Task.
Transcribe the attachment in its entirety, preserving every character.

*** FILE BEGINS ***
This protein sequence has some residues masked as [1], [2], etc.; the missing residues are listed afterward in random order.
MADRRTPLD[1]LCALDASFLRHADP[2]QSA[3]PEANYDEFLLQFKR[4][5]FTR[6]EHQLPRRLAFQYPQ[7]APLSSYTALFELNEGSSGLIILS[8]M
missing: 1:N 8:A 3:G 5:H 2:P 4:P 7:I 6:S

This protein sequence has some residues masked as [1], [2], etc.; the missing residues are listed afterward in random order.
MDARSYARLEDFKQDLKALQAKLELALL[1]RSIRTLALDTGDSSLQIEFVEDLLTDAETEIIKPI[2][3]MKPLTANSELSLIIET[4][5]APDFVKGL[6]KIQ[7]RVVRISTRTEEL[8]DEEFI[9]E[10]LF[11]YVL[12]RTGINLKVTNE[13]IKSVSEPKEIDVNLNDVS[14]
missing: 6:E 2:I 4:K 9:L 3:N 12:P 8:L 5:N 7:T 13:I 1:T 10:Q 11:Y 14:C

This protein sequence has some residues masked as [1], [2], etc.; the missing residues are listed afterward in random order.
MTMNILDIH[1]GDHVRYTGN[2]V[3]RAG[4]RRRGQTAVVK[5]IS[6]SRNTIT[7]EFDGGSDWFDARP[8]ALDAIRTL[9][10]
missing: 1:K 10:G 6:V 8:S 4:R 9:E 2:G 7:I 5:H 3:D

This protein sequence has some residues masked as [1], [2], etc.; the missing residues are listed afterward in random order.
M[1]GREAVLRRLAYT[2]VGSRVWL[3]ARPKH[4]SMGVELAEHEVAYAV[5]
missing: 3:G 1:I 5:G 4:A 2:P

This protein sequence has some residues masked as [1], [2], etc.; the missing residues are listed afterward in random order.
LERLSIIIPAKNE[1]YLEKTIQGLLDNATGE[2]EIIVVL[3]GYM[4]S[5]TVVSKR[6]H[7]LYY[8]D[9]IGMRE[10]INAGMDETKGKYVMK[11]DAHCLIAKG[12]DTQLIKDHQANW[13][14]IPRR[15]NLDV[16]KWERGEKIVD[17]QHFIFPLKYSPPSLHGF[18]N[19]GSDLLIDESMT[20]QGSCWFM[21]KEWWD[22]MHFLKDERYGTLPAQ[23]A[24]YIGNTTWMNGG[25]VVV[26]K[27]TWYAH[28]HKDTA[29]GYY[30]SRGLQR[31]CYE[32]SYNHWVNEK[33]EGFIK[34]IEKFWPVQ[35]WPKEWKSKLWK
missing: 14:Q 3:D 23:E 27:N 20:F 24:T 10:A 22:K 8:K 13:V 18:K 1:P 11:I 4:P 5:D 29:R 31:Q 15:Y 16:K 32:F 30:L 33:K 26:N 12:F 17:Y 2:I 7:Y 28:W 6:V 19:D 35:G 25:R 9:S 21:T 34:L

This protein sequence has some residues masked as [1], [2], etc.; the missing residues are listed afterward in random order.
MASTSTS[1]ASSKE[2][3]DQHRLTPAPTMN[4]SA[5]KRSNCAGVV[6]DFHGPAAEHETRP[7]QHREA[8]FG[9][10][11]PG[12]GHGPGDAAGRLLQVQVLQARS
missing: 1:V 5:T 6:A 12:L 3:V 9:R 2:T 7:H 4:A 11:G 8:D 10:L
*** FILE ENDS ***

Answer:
This protein sequence has some residues masked as [1], [2], etc.; the missing residues are listed afterward in random order.
MADRRTPLD[1]LCALDASFLRHADP[2]QSA[3]PEANYDEFLLQFKR[4][5]FTR[6]EHQLPRRLAFQYPQ[7]APLSSYTALFELNEGSSGLIILS[8]M
missing: 1:N 8:A 3:G 5:H 2:P 4:P 7:I 6:S

This protein sequence has some residues masked as [1], [2], etc.; the missing residues are listed afterward in random order.
MDARSYARLEDFKQDLKALQAKLELALL[1]RSIRTLALDTGDSSLQIEFVEDLLTDAETEIIKPI[2][3]MKPLTANSELSLIIET[4][5]APDFVKGL[6]KIQ[7]RVVRISTRTEEL[8]DEEFI[9]E[10]LF[11]YVL[12]RTGINLKVTNE[13]IKSVSEPKEIDVNLNDVS[14]
missing: 6:E 2:I 4:K 9:L 3:N 12:P 8:L 5:N 7:T 13:I 1:T 10:Q 11:Y 14:C

This protein sequence has some residues masked as [1], [2], etc.; the missing residues are listed afterward in random order.
MTMNILDIH[1]GDHVRYTGN[2]V[3]RAG[4]RRRGQTAVVK[5]IS[6]SRNTIT[7]EFDGGSDWFDARP[8]ALDAIRTL[9][10]
missing: 1:K 10:G 6:V 8:S 4:R 9:E 2:G 7:I 5:H 3:D

This protein sequence has some residues masked as [1], [2], etc.; the missing residues are listed afterward in random order.
M[1]GREAVLRRLAYT[2]VGSRVWL[3]ARPKH[4]SMGVELAEHEVAYAV[5]
missing: 3:G 1:I 5:G 4:A 2:P

This protein sequence has some residues masked as [1], [2], etc.; the missing residues are listed afterward in random order.
LERLSIIIPAKNE[1]YLEKTIQGLLDNATGE[2]EIIVVL[3]GYM[4]S[5]TVVSKR[6]H[7]LYY[8]D[9]IGMRE[10]INAGMDETKGKYVMK[11]DAHCLIAKG[12]DTQLIKDHQANW[13][14]IPRR[15]NLDV[16]KWERGEKIVD[17]QHFIFPLKYSPPSLHGF[18]N[19]GSDLLIDESMT[20]QGSCWFM[21]KEWWD[22]MHFLKDERYGTLPAQ[23]A[24]YIGNTTWMNGG[25]VVV[26]K[27]TWYAH[28]HKDTA[29]GYY[30]SRGLQR[31]CYE[32]SYNHWVNEK[33]EGFIK[34]IEKFWPVQ[35]WPKEWKSKLWK
missing: 14:Q 3:D 23:E 27:N 20:F 24:T 10:A 22:K 8:K 13:V 18:K 1:P 11:I 4:P 5:D 29:R 31:Q 15:Y 16:K 32:F 30:L 33:K 26:N 12:F 17:Y 2:I 7:Y 28:W 6:V 19:D 35:G 25:R 9:S 21:T 34:L

This protein sequence has some residues masked as [1], [2], etc.; the missing residues are listed afterward in random order.
MASTSTS[1]ASSKE[2][3]DQHRLTPAPTMN[4]SA[5]KRSNCAGVV[6]DFHGPAAEHETRP[7]QHREA[8]FG[9][10][11]PG[12]GHGPGDAAGRLLQVQVLQARS
missing: 1:V 5:T 6:A 12:L 3:V 9:R 2:T 7:H 4:A 11:G 8:D 10:L